Reverse mortgage rules are changing ,but will they help or hinder non-borrowing spouses?

The old rules for Home Equity Conversion Mortgages (HECMs), which are backed by the government and make up the vast majority of reverse mortgage, were clearly a problem. HECMs (pronounced “heck ‘ums”) are available to those age 62 and above. However, the amount that can be borrowed is determined in part by the age of the youngest borrower. If one spouse is considerably younger than the other, the amount available is much lower, and if the younger spouse is under 62, he or she is ineligible for the loan. This led many couples to remove the younger spouse from the home’s title and let the older spouse take out the reverse mortgage.

Homeless Widows and Widowers

However, if the spouse is not on the loan as a co-borrower, this created other serious problems. If the older borrower died , the surviving spouse — known as a non-borrowing spouse or NBS — would either have to pay off the reverse loan or move out of the house. This prompted AARP to file a lawsuit to prevent the eviction of spouses, and eventually caused the Office of Housing and Urban Development — HUD — to revisit its HECM policies.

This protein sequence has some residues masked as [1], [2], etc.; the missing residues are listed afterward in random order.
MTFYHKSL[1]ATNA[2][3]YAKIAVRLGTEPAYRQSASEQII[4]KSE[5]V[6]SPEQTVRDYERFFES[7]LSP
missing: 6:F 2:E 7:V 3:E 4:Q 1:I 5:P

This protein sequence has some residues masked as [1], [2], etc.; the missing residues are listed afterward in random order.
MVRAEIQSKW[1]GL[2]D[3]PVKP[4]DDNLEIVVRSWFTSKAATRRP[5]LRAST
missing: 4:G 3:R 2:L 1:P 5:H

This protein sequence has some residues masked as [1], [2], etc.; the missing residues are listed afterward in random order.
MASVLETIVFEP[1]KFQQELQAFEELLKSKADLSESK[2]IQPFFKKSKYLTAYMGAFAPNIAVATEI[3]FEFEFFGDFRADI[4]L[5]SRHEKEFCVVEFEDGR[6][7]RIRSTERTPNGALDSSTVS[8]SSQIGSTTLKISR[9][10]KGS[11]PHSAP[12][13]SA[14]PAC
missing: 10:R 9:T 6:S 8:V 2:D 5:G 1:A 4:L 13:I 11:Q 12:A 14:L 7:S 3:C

New Rules: No More Evictions

The new rules allow widowed spouses to stay in their homes. However, the new rules do not apply to previously-funded reverse mortgages. Another problem is that the new rules do not apply in situations where the borrower marries after getting a reverse mortgage — the new spouse is not protected. The new rules have also resulted in the reduction of reverse mortgage payouts, negating the advantage of removing younger spouses from the home’s title.

The questions raised by reverse mortgages mean that borrowers must shop for the best reverse mortgage rates and terms and they must also get professional help to deal with such issues as wills, taxes and estates. For details speak with lenders as well as fee-only financial planners, elder-law attorneys and tax professionals.

Petter G. Miller

Petter G. Miller